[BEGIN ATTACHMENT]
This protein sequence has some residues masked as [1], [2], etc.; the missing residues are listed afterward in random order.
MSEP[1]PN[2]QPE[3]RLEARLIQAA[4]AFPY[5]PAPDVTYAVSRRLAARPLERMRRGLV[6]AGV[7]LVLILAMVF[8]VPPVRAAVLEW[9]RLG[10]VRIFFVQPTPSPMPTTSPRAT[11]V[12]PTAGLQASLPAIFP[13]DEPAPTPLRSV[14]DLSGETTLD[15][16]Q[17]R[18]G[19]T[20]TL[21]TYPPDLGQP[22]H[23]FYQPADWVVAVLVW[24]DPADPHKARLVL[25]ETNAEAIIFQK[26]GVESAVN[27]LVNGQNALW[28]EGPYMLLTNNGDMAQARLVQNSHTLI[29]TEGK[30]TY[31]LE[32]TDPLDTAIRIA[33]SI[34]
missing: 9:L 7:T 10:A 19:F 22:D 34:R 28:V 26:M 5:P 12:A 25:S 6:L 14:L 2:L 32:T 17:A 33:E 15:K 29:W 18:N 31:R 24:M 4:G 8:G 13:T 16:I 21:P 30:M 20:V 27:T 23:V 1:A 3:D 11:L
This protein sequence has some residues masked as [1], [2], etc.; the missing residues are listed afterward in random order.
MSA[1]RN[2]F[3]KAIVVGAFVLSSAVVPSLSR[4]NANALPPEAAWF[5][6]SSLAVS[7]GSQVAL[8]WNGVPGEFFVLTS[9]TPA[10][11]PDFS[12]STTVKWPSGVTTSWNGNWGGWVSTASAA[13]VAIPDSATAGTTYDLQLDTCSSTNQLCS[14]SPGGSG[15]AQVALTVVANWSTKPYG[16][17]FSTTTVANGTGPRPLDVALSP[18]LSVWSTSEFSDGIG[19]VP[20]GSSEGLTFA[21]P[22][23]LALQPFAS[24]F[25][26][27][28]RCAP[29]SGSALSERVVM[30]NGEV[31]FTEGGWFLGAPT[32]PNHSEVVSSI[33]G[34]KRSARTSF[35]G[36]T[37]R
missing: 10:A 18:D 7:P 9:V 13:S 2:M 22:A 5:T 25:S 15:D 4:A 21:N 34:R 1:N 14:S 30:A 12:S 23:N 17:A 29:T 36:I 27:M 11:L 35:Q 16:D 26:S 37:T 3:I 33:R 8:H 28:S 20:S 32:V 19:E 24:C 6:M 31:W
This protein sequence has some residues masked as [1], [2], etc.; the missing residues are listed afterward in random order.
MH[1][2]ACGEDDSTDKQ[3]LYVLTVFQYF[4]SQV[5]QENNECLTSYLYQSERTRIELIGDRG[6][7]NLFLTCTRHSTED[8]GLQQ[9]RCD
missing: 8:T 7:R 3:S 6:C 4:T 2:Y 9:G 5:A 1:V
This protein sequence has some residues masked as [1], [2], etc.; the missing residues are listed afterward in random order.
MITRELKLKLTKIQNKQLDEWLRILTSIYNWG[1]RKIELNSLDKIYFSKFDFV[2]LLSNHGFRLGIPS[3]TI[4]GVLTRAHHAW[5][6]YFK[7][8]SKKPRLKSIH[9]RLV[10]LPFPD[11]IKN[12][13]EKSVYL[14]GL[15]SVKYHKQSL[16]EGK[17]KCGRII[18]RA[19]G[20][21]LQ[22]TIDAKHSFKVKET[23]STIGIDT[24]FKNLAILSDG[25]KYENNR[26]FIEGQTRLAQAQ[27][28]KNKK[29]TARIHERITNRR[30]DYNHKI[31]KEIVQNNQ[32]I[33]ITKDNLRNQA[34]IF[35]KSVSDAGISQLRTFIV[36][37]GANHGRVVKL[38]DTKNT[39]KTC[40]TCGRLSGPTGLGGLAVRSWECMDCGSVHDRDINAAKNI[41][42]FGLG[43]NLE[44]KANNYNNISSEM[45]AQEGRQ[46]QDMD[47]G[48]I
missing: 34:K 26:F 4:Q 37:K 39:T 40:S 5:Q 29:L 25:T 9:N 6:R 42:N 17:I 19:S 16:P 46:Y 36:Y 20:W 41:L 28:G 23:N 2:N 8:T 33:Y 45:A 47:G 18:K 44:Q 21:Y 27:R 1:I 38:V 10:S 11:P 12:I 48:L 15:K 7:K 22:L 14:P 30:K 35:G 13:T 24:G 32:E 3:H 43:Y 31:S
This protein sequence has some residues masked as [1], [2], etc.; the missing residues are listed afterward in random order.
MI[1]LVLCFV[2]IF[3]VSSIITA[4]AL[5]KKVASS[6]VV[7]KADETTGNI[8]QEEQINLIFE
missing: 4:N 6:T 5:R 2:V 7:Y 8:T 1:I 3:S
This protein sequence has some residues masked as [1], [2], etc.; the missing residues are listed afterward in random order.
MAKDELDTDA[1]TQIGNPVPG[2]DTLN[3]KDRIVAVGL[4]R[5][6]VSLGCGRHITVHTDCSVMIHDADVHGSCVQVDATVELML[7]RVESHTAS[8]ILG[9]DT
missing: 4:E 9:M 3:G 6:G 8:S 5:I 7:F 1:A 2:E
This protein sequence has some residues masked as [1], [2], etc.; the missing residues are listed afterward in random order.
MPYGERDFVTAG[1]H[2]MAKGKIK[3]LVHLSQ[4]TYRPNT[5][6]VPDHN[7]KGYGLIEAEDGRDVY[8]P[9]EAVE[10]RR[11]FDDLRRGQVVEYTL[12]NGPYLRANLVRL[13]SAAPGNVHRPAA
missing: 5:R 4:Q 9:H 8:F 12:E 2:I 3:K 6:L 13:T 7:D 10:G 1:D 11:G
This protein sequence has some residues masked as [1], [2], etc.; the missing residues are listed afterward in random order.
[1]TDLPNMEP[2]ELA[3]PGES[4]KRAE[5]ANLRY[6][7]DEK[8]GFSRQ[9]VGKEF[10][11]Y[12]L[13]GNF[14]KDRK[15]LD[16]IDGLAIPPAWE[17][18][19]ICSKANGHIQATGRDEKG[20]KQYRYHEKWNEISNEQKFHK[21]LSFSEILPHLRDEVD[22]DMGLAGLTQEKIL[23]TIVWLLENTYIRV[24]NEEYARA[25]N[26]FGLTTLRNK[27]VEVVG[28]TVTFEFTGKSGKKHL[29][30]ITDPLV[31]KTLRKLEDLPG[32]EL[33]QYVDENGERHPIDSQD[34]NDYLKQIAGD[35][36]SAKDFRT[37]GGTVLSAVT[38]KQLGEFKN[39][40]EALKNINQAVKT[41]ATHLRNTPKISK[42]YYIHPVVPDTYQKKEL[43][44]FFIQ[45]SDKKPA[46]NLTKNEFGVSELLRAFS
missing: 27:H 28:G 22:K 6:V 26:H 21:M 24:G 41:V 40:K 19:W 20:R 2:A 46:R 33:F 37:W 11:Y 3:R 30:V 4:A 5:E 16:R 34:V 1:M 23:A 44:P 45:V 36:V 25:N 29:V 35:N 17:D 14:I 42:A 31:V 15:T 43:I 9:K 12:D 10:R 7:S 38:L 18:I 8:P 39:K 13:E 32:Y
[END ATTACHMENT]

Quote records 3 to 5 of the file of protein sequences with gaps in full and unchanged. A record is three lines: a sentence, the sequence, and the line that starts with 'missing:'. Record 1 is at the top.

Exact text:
This protein sequence has some residues masked as [1], [2], etc.; the missing residues are listed afterward in random order.
MH[1][2]ACGEDDSTDKQ[3]LYVLTVFQYF[4]SQV[5]QENNECLTSYLYQSERTRIELIGDRG[6][7]NLFLTCTRHSTED[8]GLQQ[9]RCD
missing: 8:T 7:R 3:S 6:C 4:T 2:Y 9:G 5:A 1:V
This protein sequence has some residues masked as [1], [2], etc.; the missing residues are listed afterward in random order.
MITRELKLKLTKIQNKQLDEWLRILTSIYNWG[1]RKIELNSLDKIYFSKFDFV[2]LLSNHGFRLGIPS[3]TI[4]GVLTRAHHAW[5][6]YFK[7][8]SKKPRLKSIH[9]RLV[10]LPFPD[11]IKN[12][13]EKSVYL[14]GL[15]SVKYHKQSL[16]EGK[17]KCGRII[18]RA[19]G[20][21]LQ[22]TIDAKHSFKVKET[23]STIGIDT[24]FKNLAILSDG[25]KYENNR[26]FIEGQTRLAQAQ[27][28]KNKK[29]TARIHERITNRR[30]DYNHKI[31]KEIVQNNQ[32]I[33]ITKDNLRNQA[34]IF[35]KSVSDAGISQLRTFIV[36][37]GANHGRVVKL[38]DTKNT[39]KTC[40]TCGRLSGPTGLGGLAVRSWECMDCGSVHDRDINAAKNI[41][42]FGLG[43]NLE[44]KANNYNNISSEM[45]AQEGRQ[46]QDMD[47]G[48]I
missing: 34:K 26:F 4:Q 37:K 39:T 40:S 5:Q 29:L 25:T 9:N 6:R 42:N 17:I 19:S 16:P 46:Y 36:Y 20:W 41:L 28:G 23:N 2:N 8:T 33:Y 45:A 47:G 18:K 44:Q 21:Y 27:R 1:I 38:V 10:S 11:P 12:I 48:L 15:K 7:K 22:L 14:P 30:K 35:G 13:T 24:G 32:E 3:H 43:Y 31:S
This protein sequence has some residues masked as [1], [2], etc.; the missing residues are listed afterward in random order.
MI[1]LVLCFV[2]IF[3]VSSIITA[4]AL[5]KKVASS[6]VV[7]KADETTGNI[8]QEEQINLIFE
missing: 4:N 6:T 5:R 2:V 7:Y 8:T 1:I 3:S